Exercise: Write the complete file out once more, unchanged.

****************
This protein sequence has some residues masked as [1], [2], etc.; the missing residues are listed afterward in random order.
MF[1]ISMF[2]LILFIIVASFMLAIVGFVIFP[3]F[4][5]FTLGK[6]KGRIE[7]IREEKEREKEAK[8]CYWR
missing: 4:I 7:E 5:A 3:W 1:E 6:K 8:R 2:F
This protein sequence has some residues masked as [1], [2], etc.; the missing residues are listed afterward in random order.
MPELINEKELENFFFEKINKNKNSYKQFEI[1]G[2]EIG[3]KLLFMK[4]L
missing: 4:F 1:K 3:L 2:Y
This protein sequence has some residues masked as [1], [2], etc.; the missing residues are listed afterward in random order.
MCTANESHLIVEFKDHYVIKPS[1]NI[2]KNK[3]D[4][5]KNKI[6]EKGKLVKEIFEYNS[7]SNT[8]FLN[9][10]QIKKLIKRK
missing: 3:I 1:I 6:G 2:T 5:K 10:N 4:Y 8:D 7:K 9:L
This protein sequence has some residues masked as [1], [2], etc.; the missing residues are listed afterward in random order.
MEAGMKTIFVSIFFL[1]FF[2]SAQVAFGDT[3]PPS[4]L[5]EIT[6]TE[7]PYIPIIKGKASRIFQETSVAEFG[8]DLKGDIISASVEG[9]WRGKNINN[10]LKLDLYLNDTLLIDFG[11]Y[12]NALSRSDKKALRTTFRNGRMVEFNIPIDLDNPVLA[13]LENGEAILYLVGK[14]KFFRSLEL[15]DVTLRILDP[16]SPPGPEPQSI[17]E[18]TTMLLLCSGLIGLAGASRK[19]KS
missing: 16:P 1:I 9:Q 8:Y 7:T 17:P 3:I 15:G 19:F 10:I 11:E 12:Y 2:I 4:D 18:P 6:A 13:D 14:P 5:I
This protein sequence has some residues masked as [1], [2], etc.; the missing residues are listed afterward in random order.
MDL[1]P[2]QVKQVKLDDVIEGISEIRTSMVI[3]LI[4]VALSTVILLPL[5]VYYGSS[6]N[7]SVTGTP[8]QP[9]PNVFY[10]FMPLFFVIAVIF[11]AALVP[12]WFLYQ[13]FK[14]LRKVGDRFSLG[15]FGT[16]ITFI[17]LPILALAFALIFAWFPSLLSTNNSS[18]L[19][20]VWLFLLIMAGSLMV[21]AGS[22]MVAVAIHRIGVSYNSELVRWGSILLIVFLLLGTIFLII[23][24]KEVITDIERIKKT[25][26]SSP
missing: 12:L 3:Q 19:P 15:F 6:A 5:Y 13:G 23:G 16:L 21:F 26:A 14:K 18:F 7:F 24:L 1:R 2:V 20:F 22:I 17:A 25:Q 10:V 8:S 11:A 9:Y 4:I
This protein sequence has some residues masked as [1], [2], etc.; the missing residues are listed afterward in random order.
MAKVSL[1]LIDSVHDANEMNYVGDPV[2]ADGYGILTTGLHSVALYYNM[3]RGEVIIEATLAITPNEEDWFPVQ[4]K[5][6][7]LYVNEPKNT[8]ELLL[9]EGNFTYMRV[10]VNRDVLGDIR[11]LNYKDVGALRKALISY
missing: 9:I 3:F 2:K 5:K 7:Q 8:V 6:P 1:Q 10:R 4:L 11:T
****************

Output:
This protein sequence has some residues masked as [1], [2], etc.; the missing residues are listed afterward in random order.
MF[1]ISMF[2]LILFIIVASFMLAIVGFVIFP[3]F[4][5]FTLGK[6]KGRIE[7]IREEKEREKEAK[8]CYWR
missing: 4:I 7:E 5:A 3:W 1:E 6:K 8:R 2:F
This protein sequence has some residues masked as [1], [2], etc.; the missing residues are listed afterward in random order.
MPELINEKELENFFFEKINKNKNSYKQFEI[1]G[2]EIG[3]KLLFMK[4]L
missing: 4:F 1:K 3:L 2:Y
This protein sequence has some residues masked as [1], [2], etc.; the missing residues are listed afterward in random order.
MCTANESHLIVEFKDHYVIKPS[1]NI[2]KNK[3]D[4][5]KNKI[6]EKGKLVKEIFEYNS[7]SNT[8]FLN[9][10]QIKKLIKRK
missing: 3:I 1:I 6:G 2:T 5:K 10:N 4:Y 8:D 7:K 9:L
This protein sequence has some residues masked as [1], [2], etc.; the missing residues are listed afterward in random order.
MEAGMKTIFVSIFFL[1]FF[2]SAQVAFGDT[3]PPS[4]L[5]EIT[6]TE[7]PYIPIIKGKASRIFQETSVAEFG[8]DLKGDIISASVEG[9]WRGKNINN[10]LKLDLYLNDTLLIDFG[11]Y[12]NALSRSDKKALRTTFRNGRMVEFNIPIDLDNPVLA[13]LENGEAILYLVGK[14]KFFRSLEL[15]DVTLRILDP[16]SPPGPEPQSI[17]E[18]TTMLLLCSGLIGLAGASRK[19]KS
missing: 16:P 1:I 9:Q 8:Y 7:T 17:P 3:I 15:G 19:F 10:I 11:E 12:Y 2:I 4:D 18:P 6:A 13:D 14:P 5:I
This protein sequence has some residues masked as [1], [2], etc.; the missing residues are listed afterward in random order.
MDL[1]P[2]QVKQVKLDDVIEGISEIRTSMVI[3]LI[4]VALSTVILLPL[5]VYYGSS[6]N[7]SVTGTP[8]QP[9]PNVFY[10]FMPLFFVIAVIF[11]AALVP[12]WFLYQ[13]FK[14]LRKVGDRFSLG[15]FGT[16]ITFI[17]LPILALAFALIFAWFPSLLSTNNSS[18]L[19][20]VWLFLLIMAGSLMV[21]AGS[22]MVAVAIHRIGVSYNSELVRWGSILLIVFLLLGTIFLII[23][24]KEVITDIERIKKT[25][26]SSP
missing: 12:L 3:Q 19:P 15:F 6:A 5:Y 13:G 23:G 16:L 21:F 26:A 14:K 18:F 7:F 24:L 1:R 2:V 20:F 22:I 17:A 25:Q 10:V 8:S 11:A 9:Y 4:I
This protein sequence has some residues masked as [1], [2], etc.; the missing residues are listed afterward in random order.
MAKVSL[1]LIDSVHDANEMNYVGDPV[2]ADGYGILTTGLHSVALYYNM[3]RGEVIIEATLAITPNEEDWFPVQ[4]K[5][6][7]LYVNEPKNT[8]ELLL[9]EGNFTYMRV[10]VNRDVLGDIR[11]LNYKDVGALRKALISY
missing: 9:I 3:F 2:K 5:K 7:Q 8:V 6:P 1:Q 10:R 4:L 11:T